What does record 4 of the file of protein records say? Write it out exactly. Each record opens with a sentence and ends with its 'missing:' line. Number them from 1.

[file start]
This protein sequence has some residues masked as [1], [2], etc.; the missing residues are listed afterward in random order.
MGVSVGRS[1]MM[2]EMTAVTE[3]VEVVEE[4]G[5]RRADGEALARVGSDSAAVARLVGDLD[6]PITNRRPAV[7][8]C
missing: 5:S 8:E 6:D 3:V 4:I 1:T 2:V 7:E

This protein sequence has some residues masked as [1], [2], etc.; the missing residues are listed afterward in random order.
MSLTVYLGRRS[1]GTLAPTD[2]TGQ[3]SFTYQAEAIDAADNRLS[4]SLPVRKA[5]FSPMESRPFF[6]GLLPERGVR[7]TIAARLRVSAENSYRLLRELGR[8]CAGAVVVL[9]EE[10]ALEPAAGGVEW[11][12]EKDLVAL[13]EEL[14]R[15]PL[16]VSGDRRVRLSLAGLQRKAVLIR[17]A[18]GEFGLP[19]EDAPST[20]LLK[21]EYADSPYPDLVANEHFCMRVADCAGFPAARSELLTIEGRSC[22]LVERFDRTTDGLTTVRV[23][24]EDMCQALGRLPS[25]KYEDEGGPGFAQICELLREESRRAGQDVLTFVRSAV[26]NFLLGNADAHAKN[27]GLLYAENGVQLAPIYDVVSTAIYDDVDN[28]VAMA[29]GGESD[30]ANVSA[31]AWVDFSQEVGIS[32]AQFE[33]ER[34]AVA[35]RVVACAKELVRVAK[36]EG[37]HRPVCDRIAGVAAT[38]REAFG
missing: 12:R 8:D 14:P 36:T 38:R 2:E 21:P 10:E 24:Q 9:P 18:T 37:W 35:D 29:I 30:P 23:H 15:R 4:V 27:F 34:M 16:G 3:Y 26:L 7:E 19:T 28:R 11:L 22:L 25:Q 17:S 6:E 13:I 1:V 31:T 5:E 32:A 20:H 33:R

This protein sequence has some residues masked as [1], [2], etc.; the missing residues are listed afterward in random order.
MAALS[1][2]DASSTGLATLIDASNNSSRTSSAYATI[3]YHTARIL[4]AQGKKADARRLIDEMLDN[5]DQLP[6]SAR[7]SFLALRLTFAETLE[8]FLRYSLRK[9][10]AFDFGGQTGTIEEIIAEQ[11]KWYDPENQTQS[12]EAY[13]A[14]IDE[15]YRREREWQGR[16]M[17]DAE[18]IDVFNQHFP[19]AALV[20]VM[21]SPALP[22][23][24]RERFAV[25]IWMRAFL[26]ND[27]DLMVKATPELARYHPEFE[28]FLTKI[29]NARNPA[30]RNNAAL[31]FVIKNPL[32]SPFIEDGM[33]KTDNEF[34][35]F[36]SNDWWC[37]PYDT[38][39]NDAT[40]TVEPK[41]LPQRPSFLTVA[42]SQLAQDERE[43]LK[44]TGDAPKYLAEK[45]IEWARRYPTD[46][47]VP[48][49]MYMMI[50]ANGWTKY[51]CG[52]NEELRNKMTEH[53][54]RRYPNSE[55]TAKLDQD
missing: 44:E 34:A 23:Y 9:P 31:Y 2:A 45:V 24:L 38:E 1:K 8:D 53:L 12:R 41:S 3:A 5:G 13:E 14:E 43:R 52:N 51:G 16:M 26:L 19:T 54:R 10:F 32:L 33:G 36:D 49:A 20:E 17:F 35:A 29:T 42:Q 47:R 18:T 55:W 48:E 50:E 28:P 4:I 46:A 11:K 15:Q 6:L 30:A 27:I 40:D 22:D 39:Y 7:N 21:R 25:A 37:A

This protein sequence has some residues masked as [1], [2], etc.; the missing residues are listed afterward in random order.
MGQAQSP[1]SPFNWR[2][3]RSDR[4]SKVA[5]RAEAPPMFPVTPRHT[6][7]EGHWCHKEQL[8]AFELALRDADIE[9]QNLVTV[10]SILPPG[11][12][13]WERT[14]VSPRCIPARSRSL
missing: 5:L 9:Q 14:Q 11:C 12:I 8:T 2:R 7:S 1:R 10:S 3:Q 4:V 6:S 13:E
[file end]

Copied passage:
This protein sequence has some residues masked as [1], [2], etc.; the missing residues are listed afterward in random order.
MGQAQSP[1]SPFNWR[2][3]RSDR[4]SKVA[5]RAEAPPMFPVTPRHT[6][7]EGHWCHKEQL[8]AFELALRDADIE[9]QNLVTV[10]SILPPG[11][12][13]WERT[14]VSPRCIPARSRSL
missing: 5:L 9:Q 14:Q 11:C 12:I 8:T 2:R 7:S 1:R 10:S 3:Q 4:V 6:S 13:E